Most oddly, a 2007 piece where I praise The Sopranos, character “Paulie Walnuts” Gualitieri and mention his “silver hair,” was popular. (For those who entered “Paulie Walnuts hair,” the second-most popular SEO, in search of sound consumer advice on hair products for older men, I profoundly apologize. It wasn’t that good an article by any stretch, either.)
Comments left by readers average two per article.
1) The statistics above are probably on the low side, as they don’t count the eyeballs that only rolled over the main page.
2) While Blogger stats provide numbers for the day, month and week, they don’t provide them for calendar years, only for the total time period since Blogger introduced their new stat system in May 2009 (which otherwise is not a bad system for my current needs).
Also: of all the articles that made viewers’ top ten, I would pick none of them as my best-ever favorites. This means either a) best does not mean “popular” or b) Burchfield’s a poor critic of his own work.
As for traffic sources, most visits came via Google (many of them from my small e-mail distribution list); in distant second were the good folks who hang out on Ramsey Campbell’s discussion page hosted by knibbworld.com where I weekly place links.
Then comes Slate (thanks to that previously mentioned link); Twitter; JoelFriedlander’s “Book Designer”; then Google UK; Facebook; SFGate.com; the mysterious Christmas2010shop.com; and the even-more mystifying disc.yourwebapps.com (but I’ll take ‘em where I can get ‘em).
Takeaway: As much as has been made of Facebook and Twitter as great tools for driving traffic, that doesn’t seem to be quite my experience; I think this only goes to show the sponginess of the Internet and may also relate to the material I’m providing.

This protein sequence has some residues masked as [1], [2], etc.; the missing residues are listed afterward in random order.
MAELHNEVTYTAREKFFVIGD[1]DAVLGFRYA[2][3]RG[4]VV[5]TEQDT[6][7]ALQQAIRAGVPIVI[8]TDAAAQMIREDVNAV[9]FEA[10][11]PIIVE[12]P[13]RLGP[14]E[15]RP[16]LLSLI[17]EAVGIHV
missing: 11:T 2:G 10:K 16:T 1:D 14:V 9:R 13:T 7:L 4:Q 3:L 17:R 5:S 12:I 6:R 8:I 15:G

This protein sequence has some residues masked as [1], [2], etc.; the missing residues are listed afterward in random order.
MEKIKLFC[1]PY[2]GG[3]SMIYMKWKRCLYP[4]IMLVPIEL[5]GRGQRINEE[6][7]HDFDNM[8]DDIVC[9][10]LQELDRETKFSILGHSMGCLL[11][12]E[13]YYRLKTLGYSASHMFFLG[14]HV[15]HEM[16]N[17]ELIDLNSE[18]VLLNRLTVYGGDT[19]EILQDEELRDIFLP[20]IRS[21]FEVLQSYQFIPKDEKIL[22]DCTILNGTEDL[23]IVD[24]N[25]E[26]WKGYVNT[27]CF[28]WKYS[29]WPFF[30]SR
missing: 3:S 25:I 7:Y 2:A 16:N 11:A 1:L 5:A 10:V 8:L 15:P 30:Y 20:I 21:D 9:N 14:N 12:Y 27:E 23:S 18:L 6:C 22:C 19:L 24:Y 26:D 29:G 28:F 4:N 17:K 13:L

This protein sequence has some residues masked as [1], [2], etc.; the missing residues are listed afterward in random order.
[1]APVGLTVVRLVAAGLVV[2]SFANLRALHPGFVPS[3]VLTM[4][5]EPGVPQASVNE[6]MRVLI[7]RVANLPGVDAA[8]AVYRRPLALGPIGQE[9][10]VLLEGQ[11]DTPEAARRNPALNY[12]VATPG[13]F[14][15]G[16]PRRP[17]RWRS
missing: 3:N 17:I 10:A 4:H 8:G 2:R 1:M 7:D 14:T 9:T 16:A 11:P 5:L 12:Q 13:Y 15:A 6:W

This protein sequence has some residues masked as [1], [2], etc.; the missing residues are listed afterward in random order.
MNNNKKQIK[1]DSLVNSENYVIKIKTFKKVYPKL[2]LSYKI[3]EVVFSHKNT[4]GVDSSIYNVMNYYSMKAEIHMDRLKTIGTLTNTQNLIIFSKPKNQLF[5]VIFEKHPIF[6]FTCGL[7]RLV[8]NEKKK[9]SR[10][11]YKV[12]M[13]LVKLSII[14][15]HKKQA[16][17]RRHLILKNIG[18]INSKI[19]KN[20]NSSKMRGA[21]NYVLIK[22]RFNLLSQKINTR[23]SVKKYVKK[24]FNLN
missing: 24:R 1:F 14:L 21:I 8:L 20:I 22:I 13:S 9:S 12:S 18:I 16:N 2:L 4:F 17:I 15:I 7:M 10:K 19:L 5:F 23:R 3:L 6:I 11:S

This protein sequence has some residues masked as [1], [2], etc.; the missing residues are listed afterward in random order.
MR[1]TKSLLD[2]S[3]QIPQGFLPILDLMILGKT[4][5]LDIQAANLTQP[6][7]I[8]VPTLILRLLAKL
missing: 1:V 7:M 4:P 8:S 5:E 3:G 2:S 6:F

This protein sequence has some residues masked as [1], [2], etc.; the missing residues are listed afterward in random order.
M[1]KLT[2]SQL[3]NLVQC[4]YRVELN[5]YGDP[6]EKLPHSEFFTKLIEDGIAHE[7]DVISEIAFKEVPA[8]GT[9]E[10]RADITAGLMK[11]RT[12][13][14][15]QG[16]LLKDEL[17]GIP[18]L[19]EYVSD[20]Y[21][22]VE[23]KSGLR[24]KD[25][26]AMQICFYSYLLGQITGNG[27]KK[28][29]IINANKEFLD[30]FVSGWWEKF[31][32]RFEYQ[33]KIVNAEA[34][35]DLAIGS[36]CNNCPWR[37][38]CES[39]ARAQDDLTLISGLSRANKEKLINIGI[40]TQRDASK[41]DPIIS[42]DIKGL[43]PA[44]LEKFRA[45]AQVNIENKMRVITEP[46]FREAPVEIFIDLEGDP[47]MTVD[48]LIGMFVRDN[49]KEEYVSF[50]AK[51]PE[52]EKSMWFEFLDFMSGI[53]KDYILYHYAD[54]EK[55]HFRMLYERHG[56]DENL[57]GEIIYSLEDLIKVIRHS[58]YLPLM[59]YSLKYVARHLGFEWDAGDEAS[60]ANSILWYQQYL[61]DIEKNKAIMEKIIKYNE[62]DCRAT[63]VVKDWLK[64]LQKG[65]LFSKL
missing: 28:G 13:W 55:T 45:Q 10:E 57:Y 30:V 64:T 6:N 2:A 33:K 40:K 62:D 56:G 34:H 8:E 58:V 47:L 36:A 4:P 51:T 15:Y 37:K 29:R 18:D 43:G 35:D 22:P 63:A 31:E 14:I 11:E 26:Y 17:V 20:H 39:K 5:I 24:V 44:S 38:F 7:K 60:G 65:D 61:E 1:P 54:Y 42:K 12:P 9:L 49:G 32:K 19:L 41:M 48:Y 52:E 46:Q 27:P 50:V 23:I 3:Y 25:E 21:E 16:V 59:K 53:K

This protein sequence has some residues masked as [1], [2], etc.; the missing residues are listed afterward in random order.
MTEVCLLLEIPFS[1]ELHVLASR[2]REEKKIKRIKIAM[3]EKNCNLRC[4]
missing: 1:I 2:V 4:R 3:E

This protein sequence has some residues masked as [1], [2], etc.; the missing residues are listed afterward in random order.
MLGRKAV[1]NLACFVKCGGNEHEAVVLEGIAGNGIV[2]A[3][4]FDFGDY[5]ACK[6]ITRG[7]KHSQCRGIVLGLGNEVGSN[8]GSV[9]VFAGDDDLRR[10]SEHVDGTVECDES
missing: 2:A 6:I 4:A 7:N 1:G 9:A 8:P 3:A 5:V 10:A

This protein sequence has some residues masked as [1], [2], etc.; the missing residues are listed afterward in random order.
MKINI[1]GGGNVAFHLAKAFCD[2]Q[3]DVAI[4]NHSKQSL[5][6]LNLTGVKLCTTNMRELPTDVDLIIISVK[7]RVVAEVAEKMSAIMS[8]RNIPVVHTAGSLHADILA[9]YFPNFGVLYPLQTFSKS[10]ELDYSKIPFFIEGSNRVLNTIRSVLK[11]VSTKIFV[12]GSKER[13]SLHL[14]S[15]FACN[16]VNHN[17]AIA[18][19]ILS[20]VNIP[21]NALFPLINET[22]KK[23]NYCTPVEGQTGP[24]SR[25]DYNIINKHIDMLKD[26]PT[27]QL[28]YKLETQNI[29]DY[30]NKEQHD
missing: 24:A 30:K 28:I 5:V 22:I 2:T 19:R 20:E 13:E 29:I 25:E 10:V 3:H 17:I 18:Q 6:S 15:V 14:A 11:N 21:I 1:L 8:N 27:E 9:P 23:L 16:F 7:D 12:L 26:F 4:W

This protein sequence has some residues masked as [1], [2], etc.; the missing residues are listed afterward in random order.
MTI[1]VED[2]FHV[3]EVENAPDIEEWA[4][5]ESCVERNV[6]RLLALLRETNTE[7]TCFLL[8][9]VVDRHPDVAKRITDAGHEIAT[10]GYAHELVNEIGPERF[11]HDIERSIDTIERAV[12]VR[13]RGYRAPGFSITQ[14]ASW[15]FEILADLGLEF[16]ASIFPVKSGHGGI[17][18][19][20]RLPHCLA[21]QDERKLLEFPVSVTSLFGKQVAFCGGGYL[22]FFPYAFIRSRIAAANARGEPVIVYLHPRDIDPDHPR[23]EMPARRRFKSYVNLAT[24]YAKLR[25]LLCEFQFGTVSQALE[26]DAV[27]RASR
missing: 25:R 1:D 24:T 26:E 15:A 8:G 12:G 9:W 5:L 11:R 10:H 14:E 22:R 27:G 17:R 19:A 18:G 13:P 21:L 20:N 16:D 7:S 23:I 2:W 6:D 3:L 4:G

As for my Blogger audience, most came from the U.S. Surprisingly, Germany takes second (Danke schön, Judith!). The UK is third; then Russia, Canada, Netherlands, France, Malaysia, Brazil, and Denmark.
Now, here’s the Drifters singing their 1964 hit “Up on The Roof.”
I only started placing my articles on Scrib’d in mid-March 2011, so those stats cover a shorter time period. The results here have been notably different than on Blogger.
The top four spots were held by advertisements and promotions for Dragon’s Ark (649, including a sample chapter from the novel), Whackers preview sample (349); and a promotional piece for a reading I gave at the California Writers Club in April with author Matt Stewart (The French Revolution), who’s more famous than I.
The also-rans: a serious think-piece on Osama bin Laden’s death; a pleasing feuilleton on World War II movies; two Dragon’s Ark-related essays on Dracula in the movies; a meditation on the Fukushima tragedy and my review of Nabokov’s The Gift. No overlap with Blogger in this top-ten list. My Scrib’d readers like different things.
No comments have been left on any of the articles. As for my audience, the stats here don’t seem to be very clear. The U.S. is at the top, of course. India is also a top view-getter.
I am also listed as having 24 “followers,” but these are all Facebook friends and I suspect were automatically connected by Facebook without any of us asking. (Ahem, Mr. Zuckerberg & Co., I'll create my own redundancies, thank you.)